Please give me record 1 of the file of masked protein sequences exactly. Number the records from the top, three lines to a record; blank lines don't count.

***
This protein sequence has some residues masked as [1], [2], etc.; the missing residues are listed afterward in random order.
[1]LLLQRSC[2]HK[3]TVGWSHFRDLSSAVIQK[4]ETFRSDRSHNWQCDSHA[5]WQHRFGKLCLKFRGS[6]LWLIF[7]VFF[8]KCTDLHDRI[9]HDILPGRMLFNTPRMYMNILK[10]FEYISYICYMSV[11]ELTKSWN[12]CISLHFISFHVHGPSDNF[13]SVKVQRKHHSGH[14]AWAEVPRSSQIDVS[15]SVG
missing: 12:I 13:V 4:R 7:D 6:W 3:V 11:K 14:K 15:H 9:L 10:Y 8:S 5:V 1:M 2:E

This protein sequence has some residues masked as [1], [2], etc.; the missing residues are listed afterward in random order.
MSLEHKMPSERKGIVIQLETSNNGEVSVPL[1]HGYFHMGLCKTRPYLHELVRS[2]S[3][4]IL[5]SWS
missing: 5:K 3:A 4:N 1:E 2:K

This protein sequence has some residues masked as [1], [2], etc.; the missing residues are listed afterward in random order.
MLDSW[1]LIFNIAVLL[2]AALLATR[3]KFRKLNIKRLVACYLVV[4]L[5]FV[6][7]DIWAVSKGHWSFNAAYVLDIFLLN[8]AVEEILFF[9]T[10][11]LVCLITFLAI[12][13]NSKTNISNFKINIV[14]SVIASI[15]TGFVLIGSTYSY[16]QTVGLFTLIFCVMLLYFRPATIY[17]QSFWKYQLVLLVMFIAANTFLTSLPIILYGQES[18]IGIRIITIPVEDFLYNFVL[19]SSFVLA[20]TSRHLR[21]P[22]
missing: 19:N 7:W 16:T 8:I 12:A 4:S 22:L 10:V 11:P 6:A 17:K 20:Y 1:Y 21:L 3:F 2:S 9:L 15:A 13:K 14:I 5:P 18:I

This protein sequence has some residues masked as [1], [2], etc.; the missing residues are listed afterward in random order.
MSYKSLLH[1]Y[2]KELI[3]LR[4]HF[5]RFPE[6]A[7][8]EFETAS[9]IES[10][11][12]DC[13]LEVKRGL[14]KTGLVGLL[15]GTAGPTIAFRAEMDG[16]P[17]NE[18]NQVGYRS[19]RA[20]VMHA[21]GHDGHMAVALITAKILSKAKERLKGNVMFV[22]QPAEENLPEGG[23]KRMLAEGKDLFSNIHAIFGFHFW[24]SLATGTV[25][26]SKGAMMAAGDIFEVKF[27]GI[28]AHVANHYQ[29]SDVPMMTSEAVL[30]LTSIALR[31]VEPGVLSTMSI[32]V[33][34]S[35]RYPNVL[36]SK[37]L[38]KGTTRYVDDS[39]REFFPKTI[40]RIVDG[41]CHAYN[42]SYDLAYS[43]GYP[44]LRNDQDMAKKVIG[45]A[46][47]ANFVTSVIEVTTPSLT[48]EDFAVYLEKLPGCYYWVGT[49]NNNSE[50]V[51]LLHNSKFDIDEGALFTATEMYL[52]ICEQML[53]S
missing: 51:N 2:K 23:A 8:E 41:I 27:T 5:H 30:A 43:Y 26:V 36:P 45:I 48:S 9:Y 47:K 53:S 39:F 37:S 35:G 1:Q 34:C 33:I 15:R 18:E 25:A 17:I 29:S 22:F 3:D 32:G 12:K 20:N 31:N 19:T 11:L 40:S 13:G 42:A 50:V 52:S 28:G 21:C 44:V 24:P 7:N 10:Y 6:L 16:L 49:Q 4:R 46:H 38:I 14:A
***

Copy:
This protein sequence has some residues masked as [1], [2], etc.; the missing residues are listed afterward in random order.
[1]LLLQRSC[2]HK[3]TVGWSHFRDLSSAVIQK[4]ETFRSDRSHNWQCDSHA[5]WQHRFGKLCLKFRGS[6]LWLIF[7]VFF[8]KCTDLHDRI[9]HDILPGRMLFNTPRMYMNILK[10]FEYISYICYMSV[11]ELTKSWN[12]CISLHFISFHVHGPSDNF[13]SVKVQRKHHSGH[14]AWAEVPRSSQIDVS[15]SVG
missing: 12:I 13:V 4:R 7:D 6:W 3:V 11:K 14:K 15:H 9:L 10:Y 8:S 5:V 1:M 2:E